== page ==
The collapse was complete in a minute. Ronaldo lost the ball in midfield and triggered a counter. Rebic had been fouled by Rugani, but Guida played advantage when Rafael Leao, just on for Saelemaekers, ran on to the loose ball. Rugani tried to retreat and forced the Portuguese a little wide, but couldn’t prevent a shot. It even took a little bit of a deflection, and squeezed in past Szczesny at the near post.
Sarri finally reacted after the goal, making a triple sub to introduce Douglas Costa up top and switch the midfield around with Blaise Matuidi and Aaron Ramsey, but Milan firmly had the momentum now. Szczesny had to make a kick save to deny Rebic when Cuadrado lost the ball and triggered a counter.
Juve nearly clawed back in with 12 minutes left when Rugani, looking for redemption, got on the end of a corner kick and sent in a good header that Donnarumma had to drop to the ground to scoop away. Three minutes later, though, the door was slammed shut when Alex Sandro, who was on for Cuadrado and making his first appearance since suffering an injury in the Coppa Italia final, tried to switch field in his own half but instead sent the ball straight to Giacomo Bonaventura, who easily slipped the ball to Rebic, who emphatically slammed home to provide the final margin.
Bentancur just missed making a grandstand finish with three minutes to go when he just missed putting one over the bar, and Szczesny needed another save to keep the scoreline from looking worse, and when Guida blew his whistle it was all over, and the collapse of the year was complete.
WOJCIECH SZCZESNY - 5.5. A little weak on Leao’s goal — yes it took a deflection but you can’t be beaten near post like that. He didn’t do a good job keeping the defense together, it was run over by Milan again and again.
JUAN CUADRADO - 5.5. Made a really nice pass for Ronaldo’s goal but also got uncharacteristically roasted defensively a couple of times, including being on the receiving end of a nutmeg from Calhanoglu on the equalizer. He looked a little tired.
DANIELE RUGANI - 5. Actually had a good first half but faded in the second. Rough defending on Leao’s goal, but I can’t be too hard on him given it was his first time on a field in earnest since February.
LEONARDO BONUCCI - 5. Weak defending on the equalizer, and he mistimed that great ball from Bernardeschi early. It’s becoming clear that he’s not really the leader of this defensive line but the supporting guy, whether it’s de Ligt or Chiellini partnering him.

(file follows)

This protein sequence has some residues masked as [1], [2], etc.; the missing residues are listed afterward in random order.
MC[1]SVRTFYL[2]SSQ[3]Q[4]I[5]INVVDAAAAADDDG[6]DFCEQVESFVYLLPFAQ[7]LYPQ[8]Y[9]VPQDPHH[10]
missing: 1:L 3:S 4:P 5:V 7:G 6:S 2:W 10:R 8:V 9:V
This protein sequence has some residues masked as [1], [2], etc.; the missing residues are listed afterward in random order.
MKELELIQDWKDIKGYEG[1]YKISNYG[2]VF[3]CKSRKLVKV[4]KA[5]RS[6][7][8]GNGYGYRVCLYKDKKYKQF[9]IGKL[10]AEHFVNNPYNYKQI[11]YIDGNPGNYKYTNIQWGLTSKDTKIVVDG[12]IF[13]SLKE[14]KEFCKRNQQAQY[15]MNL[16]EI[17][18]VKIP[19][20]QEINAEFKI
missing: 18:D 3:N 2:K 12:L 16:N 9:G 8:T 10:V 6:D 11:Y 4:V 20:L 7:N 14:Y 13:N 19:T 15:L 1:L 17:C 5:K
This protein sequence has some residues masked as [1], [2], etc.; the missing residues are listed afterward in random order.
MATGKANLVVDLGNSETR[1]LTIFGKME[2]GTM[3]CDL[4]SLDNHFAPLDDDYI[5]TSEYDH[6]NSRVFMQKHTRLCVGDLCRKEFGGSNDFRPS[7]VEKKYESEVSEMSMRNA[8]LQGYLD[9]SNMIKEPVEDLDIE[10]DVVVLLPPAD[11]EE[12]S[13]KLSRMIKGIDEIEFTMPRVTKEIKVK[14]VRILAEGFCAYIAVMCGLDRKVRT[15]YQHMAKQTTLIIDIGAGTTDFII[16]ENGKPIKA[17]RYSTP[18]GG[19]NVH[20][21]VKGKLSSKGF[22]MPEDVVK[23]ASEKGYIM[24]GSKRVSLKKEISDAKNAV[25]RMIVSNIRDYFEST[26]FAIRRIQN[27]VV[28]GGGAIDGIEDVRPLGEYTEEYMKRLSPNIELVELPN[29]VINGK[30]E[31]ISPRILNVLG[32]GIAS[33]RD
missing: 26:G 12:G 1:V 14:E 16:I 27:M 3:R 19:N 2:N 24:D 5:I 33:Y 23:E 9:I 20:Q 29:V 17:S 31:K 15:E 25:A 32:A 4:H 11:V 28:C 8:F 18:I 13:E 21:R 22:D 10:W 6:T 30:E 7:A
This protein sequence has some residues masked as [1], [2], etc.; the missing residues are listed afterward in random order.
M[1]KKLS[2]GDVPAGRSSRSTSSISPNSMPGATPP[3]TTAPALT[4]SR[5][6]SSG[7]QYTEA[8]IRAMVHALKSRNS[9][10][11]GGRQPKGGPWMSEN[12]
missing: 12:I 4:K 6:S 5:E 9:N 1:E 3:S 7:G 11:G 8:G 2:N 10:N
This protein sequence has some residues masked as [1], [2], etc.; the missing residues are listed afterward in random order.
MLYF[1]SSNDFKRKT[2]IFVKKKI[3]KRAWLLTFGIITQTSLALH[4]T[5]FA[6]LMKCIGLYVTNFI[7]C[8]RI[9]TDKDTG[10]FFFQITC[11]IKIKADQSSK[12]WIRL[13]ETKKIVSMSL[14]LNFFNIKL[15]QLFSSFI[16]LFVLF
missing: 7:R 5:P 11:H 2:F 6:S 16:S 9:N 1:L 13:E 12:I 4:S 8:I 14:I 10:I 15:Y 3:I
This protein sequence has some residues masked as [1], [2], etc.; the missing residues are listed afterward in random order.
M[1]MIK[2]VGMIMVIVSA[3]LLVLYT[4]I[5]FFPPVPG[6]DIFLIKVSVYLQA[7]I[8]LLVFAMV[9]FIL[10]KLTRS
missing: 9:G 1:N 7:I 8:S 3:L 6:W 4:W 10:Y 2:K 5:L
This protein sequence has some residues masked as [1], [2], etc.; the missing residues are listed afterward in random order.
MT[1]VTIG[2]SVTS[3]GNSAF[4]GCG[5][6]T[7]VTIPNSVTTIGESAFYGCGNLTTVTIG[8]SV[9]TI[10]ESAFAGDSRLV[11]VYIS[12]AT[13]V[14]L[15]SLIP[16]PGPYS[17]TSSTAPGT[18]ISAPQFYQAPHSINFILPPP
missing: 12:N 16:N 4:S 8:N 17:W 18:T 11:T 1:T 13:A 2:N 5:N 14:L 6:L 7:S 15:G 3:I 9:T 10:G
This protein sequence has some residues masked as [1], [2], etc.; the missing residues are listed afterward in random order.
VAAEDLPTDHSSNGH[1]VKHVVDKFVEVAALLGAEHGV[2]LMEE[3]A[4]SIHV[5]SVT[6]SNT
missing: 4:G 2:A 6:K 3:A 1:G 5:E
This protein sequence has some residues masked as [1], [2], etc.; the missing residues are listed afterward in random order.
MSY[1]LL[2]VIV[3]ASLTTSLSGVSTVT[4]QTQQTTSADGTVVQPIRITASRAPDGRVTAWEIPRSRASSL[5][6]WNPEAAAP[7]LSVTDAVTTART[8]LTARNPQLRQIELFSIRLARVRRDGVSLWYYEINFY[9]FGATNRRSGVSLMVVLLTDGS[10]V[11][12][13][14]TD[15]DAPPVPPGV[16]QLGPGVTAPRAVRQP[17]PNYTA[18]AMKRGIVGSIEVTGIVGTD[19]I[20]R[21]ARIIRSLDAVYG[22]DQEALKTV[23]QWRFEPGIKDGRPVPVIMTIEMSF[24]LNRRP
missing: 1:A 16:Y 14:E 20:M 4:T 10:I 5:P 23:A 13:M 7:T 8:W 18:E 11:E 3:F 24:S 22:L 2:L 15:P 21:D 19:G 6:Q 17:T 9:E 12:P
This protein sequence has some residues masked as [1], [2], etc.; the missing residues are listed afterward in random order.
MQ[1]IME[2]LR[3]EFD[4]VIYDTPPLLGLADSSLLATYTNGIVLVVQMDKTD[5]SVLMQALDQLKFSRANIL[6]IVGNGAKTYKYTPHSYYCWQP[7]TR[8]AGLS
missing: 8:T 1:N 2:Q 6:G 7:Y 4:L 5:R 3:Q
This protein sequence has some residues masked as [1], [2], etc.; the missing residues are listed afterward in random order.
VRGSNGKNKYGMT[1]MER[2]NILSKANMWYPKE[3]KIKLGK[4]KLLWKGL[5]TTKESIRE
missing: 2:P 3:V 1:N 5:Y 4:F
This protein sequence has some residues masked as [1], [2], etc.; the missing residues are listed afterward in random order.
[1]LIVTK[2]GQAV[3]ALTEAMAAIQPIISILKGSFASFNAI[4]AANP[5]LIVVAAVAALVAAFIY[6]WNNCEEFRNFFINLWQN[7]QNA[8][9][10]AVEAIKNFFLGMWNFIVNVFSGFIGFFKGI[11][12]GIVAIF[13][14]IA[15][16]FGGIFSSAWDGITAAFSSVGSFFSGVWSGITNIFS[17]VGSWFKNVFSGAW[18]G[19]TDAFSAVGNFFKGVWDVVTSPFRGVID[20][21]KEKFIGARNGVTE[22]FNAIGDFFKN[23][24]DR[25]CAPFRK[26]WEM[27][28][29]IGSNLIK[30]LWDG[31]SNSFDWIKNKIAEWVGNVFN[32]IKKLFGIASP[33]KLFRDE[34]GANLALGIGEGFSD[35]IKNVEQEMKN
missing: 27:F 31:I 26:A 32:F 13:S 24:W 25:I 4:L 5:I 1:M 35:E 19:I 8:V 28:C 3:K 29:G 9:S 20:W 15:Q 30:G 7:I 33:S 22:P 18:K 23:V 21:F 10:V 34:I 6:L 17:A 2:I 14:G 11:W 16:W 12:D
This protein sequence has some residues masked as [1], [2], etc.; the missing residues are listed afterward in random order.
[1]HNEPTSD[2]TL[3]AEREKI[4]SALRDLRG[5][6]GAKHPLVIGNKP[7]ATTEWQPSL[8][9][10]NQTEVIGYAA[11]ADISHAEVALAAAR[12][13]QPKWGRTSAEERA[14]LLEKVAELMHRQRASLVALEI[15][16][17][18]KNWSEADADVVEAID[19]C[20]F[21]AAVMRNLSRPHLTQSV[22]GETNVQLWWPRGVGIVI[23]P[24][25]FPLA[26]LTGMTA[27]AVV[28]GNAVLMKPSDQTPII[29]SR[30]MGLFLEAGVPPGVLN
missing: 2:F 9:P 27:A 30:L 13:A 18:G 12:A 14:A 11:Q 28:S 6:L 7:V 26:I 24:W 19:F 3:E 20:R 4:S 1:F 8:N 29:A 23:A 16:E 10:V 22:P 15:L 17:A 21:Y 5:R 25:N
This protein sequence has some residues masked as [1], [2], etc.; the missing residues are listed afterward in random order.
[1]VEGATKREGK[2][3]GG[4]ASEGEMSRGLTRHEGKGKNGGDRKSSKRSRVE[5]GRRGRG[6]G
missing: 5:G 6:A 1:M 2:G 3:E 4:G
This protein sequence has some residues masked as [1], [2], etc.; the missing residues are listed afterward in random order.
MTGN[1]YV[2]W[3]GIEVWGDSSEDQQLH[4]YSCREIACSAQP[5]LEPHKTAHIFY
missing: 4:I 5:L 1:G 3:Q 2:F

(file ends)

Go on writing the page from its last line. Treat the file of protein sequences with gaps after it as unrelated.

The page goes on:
DANILO - 6. Pretty solid on the left side, and might’ve had a goal were it not for Simon Kjaer’s gourd. Kessie’s equalizer went in off his leg, but it wasn’t his fault, he was making a last-ditch attempt to clean up everyone else’s mess. He was probably the least offensive of Juve’s defenders today.
RODRIGO BENTANCUR - 7.5. Buzzed around like his usual self, leading the team with three tackles and he took out a key pass as well. He continues to put in yeoman’s work.
MIRALEM PJANIC - 7. Made more key passes than anyone else on the field bar one. He’s started playing better since the Barcelona deal became official, and was only seven touches behind the usual leader Cuadrado when he was pulled from the game.
ADRIEN RABIOT - 8. A brilliant solo goal capping a week that has turned him from a pariah to a revelation. He added two tackles and an interception on the defensive end and completed 90.1 percent of his passes. If he keeps playing like this he’ll have a lot of people changing their minds.
FEDERICO BERNARDESCHI - 6.5. A nice day on the right. He tied with Pjanic for the lead in key passes and a couple of good deliveries from dead ball situations. Also added in a pair of interceptions on the defensive end.
GONZALO HIGUAIN - 5.5. Didn’t get much in the way of service, only snapping off two shots. Gave an effort but just didn’t have a lot material to work with.
CRISTIANO RONALDO - 6.5. Scored a nice goal but also lost the ball that triggered the counter that led to the winner, and didn’t find the target with any of his other shots. Ironically, it might have come to the point that his partnership with Dybala is something he needs.
DOUGLAS COSTA - 5. The momentum of the game blunted his ability to affect it. By the time he came on Juve wasn’t able to mount much in the way of serious attacks.
BLAISE MATUIDI - 5. Didn’t really make much in the way of an impact going forward when put on. Considering how much he spots Rabiot in terms of technical ability it was a weird sub.
AARON RAMSEY - 3. Absolutely nothing from him. Actively hurt a couple of attacking moves.
ALEX SANDRO - NR. This would’ve been around Ramsey’s grade if he’d been on the field long enough. What he was thinking with that ball across the field I have absolutely no idea.
SIMONE MURATORE - NR. On at the very end of the game for ... reasons?
If there’s one thing about Maurizio Sarri that is a definitive improvement from Massimiliano Allegri has been how he’s handled substitutions. He’s been far more proactive than Max ever was about making a change when it needed to be made.
That’s why I was surprised at how Sarri handled this game. There were warning signs before Milan’s first goal that the team had lost focus, but Sarri didn’t make any move until things were out of hand. When he did, he made a triple switch much akin to what he had done in the first game of the restart, and once again the drastic move scrambled the chemistry in the midfield and ceded even more momentum to Milan. Had he made a smaller move sooner—Costa perhaps, coming on to push the momentum against a Milan team that was going to have to take more risks down 2-0 — he might’ve been able to forestall the mental break the team suffered.
All in all, I tend to agree with his post-game analysis that analyzing this collapse is useless. It was a collapse. Take the lump and move on.
Serie A is the same as it was before — Juve are up seven points on Lazio and still firmly in control of their own destiny, but they have their two biggest games coming up in their next three rounds.
Saturday’s game with Atalanta—the game that probably started creeping into the players’ mind as things fell apart—is next on the agenda. Juve came from behind to beat them 3-1 in Bergamo earlier this season. After that comes a trip to Sassuolo, and then (and then) and gentlemen and then...it’s the Lazio game, the game that could end the title race or throw it all back open again.